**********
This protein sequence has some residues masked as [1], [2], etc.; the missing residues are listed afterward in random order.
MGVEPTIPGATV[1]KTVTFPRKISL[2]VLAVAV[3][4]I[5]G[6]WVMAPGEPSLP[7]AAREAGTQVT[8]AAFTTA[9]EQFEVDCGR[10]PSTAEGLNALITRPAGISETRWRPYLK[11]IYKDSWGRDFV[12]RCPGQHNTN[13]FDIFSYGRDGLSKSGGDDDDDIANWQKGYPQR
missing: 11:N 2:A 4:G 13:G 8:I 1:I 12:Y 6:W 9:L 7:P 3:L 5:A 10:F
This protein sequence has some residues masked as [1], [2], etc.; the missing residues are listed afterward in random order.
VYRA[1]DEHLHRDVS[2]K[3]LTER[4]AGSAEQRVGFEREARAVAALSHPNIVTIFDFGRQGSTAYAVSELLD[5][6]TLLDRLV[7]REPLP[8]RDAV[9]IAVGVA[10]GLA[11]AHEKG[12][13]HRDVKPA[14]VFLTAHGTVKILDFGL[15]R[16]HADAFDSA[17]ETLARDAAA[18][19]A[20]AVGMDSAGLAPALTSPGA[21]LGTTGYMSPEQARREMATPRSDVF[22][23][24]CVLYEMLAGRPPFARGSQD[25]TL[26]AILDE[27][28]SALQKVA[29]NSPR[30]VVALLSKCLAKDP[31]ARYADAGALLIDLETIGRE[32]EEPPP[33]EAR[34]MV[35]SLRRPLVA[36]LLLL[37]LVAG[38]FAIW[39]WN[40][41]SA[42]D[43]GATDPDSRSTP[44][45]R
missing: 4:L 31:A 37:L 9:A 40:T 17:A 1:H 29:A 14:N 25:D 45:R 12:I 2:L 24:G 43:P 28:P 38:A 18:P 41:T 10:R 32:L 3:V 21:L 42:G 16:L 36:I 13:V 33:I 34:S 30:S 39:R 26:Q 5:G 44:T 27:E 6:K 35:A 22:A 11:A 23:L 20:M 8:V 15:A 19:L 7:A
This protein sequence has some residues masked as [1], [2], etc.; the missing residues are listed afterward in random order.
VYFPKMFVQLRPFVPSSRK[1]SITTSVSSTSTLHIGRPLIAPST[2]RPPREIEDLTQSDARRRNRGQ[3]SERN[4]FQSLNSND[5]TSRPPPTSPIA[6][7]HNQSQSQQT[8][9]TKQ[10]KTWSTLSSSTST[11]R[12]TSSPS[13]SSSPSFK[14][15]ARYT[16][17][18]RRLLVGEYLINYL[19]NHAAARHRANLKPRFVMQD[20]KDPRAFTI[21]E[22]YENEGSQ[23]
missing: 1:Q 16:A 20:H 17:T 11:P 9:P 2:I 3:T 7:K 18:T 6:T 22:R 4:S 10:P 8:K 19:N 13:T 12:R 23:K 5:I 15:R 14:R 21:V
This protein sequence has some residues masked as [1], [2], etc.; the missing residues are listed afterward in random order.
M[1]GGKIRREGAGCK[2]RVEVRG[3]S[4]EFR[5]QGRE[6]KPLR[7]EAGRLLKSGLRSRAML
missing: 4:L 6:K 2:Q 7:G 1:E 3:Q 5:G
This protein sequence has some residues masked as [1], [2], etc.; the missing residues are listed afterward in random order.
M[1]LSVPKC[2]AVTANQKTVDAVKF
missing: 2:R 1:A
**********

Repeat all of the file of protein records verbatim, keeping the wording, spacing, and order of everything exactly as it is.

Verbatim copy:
This protein sequence has some residues masked as [1], [2], etc.; the missing residues are listed afterward in random order.
MGVEPTIPGATV[1]KTVTFPRKISL[2]VLAVAV[3][4]I[5]G[6]WVMAPGEPSLP[7]AAREAGTQVT[8]AAFTTA[9]EQFEVDCGR[10]PSTAEGLNALITRPAGISETRWRPYLK[11]IYKDSWGRDFV[12]RCPGQHNTN[13]FDIFSYGRDGLSKSGGDDDDDIANWQKGYPQR
missing: 11:N 2:A 4:G 13:G 8:I 1:I 12:Y 6:W 9:L 7:P 3:L 5:A 10:F
This protein sequence has some residues masked as [1], [2], etc.; the missing residues are listed afterward in random order.
VYRA[1]DEHLHRDVS[2]K[3]LTER[4]AGSAEQRVGFEREARAVAALSHPNIVTIFDFGRQGSTAYAVSELLD[5][6]TLLDRLV[7]REPLP[8]RDAV[9]IAVGVA[10]GLA[11]AHEKG[12][13]HRDVKPA[14]VFLTAHGTVKILDFGL[15]R[16]HADAFDSA[17]ETLARDAAA[18][19]A[20]AVGMDSAGLAPALTSPGA[21]LGTTGYMSPEQARREMATPRSDVF[22][23][24]CVLYEMLAGRPPFARGSQD[25]TL[26]AILDE[27][28]SALQKVA[29]NSPR[30]VVALLSKCLAKDP[31]ARYADAGALLIDLETIGRE[32]EEPPP[33]EAR[34]MV[35]SLRRPLVA[36]LLLL[37]LVAG[38]FAIW[39]WN[40][41]SA[42]D[43]GATDPDSRSTP[44][45]R
missing: 4:L 31:A 37:L 9:A 40:T 17:A 1:H 29:A 14:N 25:D 45:R 12:I 2:L 24:G 43:P 28:P 38:A 18:P 41:T 10:R 32:L 3:V 21:L 42:G 16:L 36:I 13:V 33:I 34:S 30:S 39:R 26:Q 5:G 44:T 27:E 6:K 35:A 22:A 11:A 23:L 20:M 8:V 15:A 19:L 7:A
This protein sequence has some residues masked as [1], [2], etc.; the missing residues are listed afterward in random order.
VYFPKMFVQLRPFVPSSRK[1]SITTSVSSTSTLHIGRPLIAPST[2]RPPREIEDLTQSDARRRNRGQ[3]SERN[4]FQSLNSND[5]TSRPPPTSPIA[6][7]HNQSQSQQT[8][9]TKQ[10]KTWSTLSSSTST[11]R[12]TSSPS[13]SSSPSFK[14][15]ARYT[16][17][18]RRLLVGEYLINYL[19]NHAAARHRANLKPRFVMQD[20]KDPRAFTI[21]E[22]YENEGSQ[23]
missing: 1:Q 16:A 20:H 17:T 11:P 9:P 2:I 3:T 7:K 18:T 6:T 22:R 4:S 10:P 8:K 19:N 13:T 12:R 23:K 5:I 15:R 14:R 21:V
This protein sequence has some residues masked as [1], [2], etc.; the missing residues are listed afterward in random order.
M[1]GGKIRREGAGCK[2]RVEVRG[3]S[4]EFR[5]QGRE[6]KPLR[7]EAGRLLKSGLRSRAML
missing: 4:L 6:K 2:Q 7:G 1:E 3:Q 5:G
This protein sequence has some residues masked as [1], [2], etc.; the missing residues are listed afterward in random order.
M[1]LSVPKC[2]AVTANQKTVDAVKF
missing: 2:R 1:A